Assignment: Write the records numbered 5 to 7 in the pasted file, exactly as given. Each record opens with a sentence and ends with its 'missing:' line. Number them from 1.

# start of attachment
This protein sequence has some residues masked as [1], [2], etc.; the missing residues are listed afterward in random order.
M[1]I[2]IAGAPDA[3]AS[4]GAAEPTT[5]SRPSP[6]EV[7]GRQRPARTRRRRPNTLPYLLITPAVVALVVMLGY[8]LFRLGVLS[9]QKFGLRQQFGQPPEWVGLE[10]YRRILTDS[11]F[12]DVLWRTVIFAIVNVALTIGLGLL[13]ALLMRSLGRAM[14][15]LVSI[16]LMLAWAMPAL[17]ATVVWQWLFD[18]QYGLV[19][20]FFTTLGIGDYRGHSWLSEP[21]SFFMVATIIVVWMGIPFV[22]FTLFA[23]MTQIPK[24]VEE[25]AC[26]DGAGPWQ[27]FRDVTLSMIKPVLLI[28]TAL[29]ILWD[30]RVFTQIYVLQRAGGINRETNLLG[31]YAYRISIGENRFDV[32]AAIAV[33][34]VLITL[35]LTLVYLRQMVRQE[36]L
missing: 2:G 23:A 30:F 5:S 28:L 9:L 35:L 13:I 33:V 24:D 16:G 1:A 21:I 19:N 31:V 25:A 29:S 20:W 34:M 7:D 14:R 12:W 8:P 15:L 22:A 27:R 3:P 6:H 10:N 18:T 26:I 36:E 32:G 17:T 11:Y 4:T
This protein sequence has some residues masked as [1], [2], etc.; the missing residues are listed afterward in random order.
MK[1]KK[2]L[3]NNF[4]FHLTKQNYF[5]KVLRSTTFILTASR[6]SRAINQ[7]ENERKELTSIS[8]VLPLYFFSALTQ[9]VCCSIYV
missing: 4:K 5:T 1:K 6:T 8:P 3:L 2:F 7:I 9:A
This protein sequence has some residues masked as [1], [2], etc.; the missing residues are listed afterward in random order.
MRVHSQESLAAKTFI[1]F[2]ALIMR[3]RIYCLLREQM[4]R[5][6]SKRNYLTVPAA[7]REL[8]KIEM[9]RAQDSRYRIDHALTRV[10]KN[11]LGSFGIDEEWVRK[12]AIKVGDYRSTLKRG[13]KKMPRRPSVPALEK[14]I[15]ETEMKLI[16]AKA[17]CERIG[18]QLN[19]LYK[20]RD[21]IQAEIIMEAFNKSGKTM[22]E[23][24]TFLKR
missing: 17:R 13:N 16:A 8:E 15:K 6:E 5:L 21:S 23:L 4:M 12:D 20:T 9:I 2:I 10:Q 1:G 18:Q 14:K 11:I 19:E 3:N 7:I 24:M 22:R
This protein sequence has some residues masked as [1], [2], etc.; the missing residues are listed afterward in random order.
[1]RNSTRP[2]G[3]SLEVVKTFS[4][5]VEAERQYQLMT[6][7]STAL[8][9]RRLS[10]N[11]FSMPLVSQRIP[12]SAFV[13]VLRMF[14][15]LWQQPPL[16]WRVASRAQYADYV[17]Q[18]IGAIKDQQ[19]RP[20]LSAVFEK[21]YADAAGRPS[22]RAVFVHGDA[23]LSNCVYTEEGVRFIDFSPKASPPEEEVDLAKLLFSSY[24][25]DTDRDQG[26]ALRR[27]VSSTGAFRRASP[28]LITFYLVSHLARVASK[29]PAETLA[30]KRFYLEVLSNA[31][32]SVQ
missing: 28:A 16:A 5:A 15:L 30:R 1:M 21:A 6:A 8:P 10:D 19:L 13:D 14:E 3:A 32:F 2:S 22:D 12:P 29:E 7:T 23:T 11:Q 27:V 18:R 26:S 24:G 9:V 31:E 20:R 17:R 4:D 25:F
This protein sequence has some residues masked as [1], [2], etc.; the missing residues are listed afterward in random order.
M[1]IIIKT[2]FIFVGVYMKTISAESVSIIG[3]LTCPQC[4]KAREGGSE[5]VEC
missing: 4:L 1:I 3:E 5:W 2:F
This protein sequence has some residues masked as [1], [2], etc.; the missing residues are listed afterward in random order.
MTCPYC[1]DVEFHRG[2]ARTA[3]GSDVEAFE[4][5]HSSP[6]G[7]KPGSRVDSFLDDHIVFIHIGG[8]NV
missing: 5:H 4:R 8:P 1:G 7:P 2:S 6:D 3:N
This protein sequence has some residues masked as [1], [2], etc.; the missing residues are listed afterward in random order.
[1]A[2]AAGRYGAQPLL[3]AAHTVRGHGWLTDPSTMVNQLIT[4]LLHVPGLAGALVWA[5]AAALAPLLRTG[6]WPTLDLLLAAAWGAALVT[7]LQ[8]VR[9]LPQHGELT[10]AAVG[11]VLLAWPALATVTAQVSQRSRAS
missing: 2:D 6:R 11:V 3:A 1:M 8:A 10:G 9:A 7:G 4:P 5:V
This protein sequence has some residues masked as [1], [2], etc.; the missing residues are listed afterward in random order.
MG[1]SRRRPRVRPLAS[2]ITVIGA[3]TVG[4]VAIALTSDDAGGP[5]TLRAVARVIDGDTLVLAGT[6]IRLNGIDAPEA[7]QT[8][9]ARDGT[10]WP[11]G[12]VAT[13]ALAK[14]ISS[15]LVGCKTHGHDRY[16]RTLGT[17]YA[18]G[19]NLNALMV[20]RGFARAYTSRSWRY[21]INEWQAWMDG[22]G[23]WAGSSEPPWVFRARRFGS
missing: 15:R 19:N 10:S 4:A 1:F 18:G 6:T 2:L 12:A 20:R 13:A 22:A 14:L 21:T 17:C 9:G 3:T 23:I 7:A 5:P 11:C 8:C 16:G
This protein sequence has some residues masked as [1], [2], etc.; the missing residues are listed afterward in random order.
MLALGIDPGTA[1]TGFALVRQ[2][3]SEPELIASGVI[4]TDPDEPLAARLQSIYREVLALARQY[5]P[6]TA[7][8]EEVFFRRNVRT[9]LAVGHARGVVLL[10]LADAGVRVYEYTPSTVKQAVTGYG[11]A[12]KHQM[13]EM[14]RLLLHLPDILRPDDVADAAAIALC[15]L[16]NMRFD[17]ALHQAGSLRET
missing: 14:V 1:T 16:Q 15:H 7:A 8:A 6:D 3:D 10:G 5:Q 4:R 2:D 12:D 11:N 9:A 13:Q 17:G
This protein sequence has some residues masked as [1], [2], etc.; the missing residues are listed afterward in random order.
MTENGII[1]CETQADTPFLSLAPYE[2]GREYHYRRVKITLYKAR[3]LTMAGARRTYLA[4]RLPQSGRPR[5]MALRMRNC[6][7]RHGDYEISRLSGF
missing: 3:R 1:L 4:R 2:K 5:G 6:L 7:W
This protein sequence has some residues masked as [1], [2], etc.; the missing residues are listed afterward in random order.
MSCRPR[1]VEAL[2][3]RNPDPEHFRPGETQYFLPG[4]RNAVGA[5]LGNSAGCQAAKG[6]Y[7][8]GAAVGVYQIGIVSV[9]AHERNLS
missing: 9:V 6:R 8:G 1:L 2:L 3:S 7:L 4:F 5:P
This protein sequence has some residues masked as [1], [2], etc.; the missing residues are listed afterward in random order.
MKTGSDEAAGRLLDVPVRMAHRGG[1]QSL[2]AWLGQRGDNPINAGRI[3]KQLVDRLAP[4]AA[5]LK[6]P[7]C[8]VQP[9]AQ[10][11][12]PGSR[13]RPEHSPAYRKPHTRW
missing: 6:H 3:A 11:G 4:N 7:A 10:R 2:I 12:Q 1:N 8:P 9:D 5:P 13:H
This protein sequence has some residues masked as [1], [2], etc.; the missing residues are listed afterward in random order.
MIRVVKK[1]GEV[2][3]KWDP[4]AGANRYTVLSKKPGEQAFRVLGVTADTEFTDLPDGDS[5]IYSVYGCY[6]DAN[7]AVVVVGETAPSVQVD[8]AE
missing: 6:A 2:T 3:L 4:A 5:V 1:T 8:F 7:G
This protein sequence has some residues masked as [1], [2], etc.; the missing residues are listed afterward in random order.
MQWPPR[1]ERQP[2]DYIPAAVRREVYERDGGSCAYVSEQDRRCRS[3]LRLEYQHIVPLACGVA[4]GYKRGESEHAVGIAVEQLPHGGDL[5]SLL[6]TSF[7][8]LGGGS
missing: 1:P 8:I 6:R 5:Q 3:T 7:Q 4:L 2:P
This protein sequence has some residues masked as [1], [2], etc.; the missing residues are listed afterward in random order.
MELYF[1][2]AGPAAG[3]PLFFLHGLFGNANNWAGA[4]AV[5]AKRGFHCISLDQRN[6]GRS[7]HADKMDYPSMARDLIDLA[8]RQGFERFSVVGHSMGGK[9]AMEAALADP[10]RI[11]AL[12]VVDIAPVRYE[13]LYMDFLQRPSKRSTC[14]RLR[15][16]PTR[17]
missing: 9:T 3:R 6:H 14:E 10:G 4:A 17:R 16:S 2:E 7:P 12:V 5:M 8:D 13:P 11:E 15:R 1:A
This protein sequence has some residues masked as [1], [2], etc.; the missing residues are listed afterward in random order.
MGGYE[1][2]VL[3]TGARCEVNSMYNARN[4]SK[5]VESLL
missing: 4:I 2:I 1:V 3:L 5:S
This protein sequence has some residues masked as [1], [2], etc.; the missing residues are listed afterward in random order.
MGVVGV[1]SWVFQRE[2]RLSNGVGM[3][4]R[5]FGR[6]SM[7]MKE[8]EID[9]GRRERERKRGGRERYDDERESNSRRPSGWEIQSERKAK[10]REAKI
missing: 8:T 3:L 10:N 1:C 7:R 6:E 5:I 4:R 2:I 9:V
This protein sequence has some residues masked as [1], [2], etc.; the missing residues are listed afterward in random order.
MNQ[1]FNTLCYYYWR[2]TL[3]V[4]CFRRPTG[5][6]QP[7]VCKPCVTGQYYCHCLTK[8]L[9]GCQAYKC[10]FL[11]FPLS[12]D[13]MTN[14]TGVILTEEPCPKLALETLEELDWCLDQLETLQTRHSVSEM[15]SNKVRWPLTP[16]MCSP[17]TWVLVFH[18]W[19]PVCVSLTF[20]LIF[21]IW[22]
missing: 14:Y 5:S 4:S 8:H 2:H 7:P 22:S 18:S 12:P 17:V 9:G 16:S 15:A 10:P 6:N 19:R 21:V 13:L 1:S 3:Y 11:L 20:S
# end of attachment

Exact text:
This protein sequence has some residues masked as [1], [2], etc.; the missing residues are listed afterward in random order.
M[1]IIIKT[2]FIFVGVYMKTISAESVSIIG[3]LTCPQC[4]KAREGGSE[5]VEC
missing: 4:L 1:I 3:E 5:W 2:F
This protein sequence has some residues masked as [1], [2], etc.; the missing residues are listed afterward in random order.
MTCPYC[1]DVEFHRG[2]ARTA[3]GSDVEAFE[4][5]HSSP[6]G[7]KPGSRVDSFLDDHIVFIHIGG[8]NV
missing: 5:H 4:R 8:P 1:G 7:P 2:S 6:D 3:N
This protein sequence has some residues masked as [1], [2], etc.; the missing residues are listed afterward in random order.
[1]A[2]AAGRYGAQPLL[3]AAHTVRGHGWLTDPSTMVNQLIT[4]LLHVPGLAGALVWA[5]AAALAPLLRTG[6]WPTLDLLLAAAWGAALVT[7]LQ[8]VR[9]LPQHGELT[10]AAVG[11]VLLAWPALATVTAQVSQRSRAS
missing: 2:D 6:R 11:V 3:A 1:M 8:A 10:G 9:A 7:G 4:P 5:V